Wednesday, December 2, 2009

all your music has too much guitar

My sister listens to indie rock. I honestly debate the rock tag and could maybe question the indie part of it too. Part of this is generational because I'm old and one can only listen to so many manorexics moaning over shimmery guitars.

Part of this is probably me playing the guitar and being far more excited by pyrotechnics and primal noise. If I had a college radio slot back when I was 19, I would have been playing the following instead of African pop and trip-hop. Sometimes I want to fill in on someone else's show so I can indulge my noisy urges, but that kind of thing just doesn't sound good at 5 in the morning.

I worshiped Fugazi all the way through college and would still love it if they'd get back together to record an album or maybe play a show somewhere within a hundred miles of Cleveland. I know they've got better things to do, but one can still dream. The jukebox in the basement of the Student Center at Kent had "Red Medicine" on the jukebox even though some of that feedback could clear the room.

Quicksand bridged the gap for me between what was on the radio and what the older kids at Tri-C were passing onto me. One of my art teachers hated this album and threatened to break it in half.

I still love Sonic Youth's guitars but couldn't get into it when I saw them at Kuyahoga Fest a few years ago. It was also raining really hard, the stage was far away, and Derek and I were huddled underneath his track jacket while everyone around us got really high. People on acid in the rain is lame, no matter what your parents say about Woodstock. That might have something to do with it.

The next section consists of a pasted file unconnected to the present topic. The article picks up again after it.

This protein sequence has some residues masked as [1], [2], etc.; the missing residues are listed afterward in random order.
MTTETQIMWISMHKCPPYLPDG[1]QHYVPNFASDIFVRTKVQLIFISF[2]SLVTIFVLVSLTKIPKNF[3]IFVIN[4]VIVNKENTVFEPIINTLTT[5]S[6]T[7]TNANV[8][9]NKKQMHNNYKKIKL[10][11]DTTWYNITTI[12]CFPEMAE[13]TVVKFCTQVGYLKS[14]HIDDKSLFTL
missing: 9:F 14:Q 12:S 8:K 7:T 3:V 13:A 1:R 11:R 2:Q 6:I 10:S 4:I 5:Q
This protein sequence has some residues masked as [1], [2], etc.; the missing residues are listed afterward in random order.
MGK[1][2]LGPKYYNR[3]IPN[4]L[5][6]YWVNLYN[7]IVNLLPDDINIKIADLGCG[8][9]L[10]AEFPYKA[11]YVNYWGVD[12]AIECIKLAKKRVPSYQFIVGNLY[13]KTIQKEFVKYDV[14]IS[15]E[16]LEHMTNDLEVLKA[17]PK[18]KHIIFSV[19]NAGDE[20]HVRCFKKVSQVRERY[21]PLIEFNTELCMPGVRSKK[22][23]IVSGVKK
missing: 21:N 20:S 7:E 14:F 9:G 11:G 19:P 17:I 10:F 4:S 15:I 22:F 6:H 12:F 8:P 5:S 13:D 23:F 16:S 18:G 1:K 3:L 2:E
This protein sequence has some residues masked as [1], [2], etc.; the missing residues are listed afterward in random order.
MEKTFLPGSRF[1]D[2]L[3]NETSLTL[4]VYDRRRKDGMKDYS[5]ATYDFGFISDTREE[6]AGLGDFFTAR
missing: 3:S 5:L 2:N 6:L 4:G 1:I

I still find it hilarious when I hear parents talk about how their kid is "an emo." I also know that their kid probably has no clue who this band is.

I'm not as angsty as I was, but I still love some bitter pop-punk and this cut off the Clerks soundtrack is the best Fleetwood Mac cover ever.

The world would be a much better place if the radio played Jawbox instead of Candlebox. Just sayin'

When I went to DC a few years back, we ended up at some now-defunct gallery/venue where I bought the first Jawbox record on vinyl and ended up talking to the door guy who was so excited to meet someone from Cleveland because "so many awesome bands like Devo came from there."

And lastly, because this post needs more estrogen besides bassist named Kim, Kristin Hersh gets mad props too for acoustic loveliness and rocking well into middle age.


Cookbook said...

Great post! I laugh about the Sunny Day Real Estate thing too -- emo means something totally different nowadays, to these kids.

The cool radio station back home when I was in high school played songs from "Savory" all the time, which made me fall in love with D.C. punk.

And thanks for posting some Kristin Hersh. She's one of the best guitarists out there and super-dedicated to making good music to boot. Did you know that she and her family very briefly lived in Cleveland Heights between the time she released The Grotto and Learn to Sing Like a Star? So there's another Cleveland connection for ya!

Randal Graves said...

You're old? I remember eight tracks, get off my lawn.

I have that Clerks soundtrack on CD somewhere.

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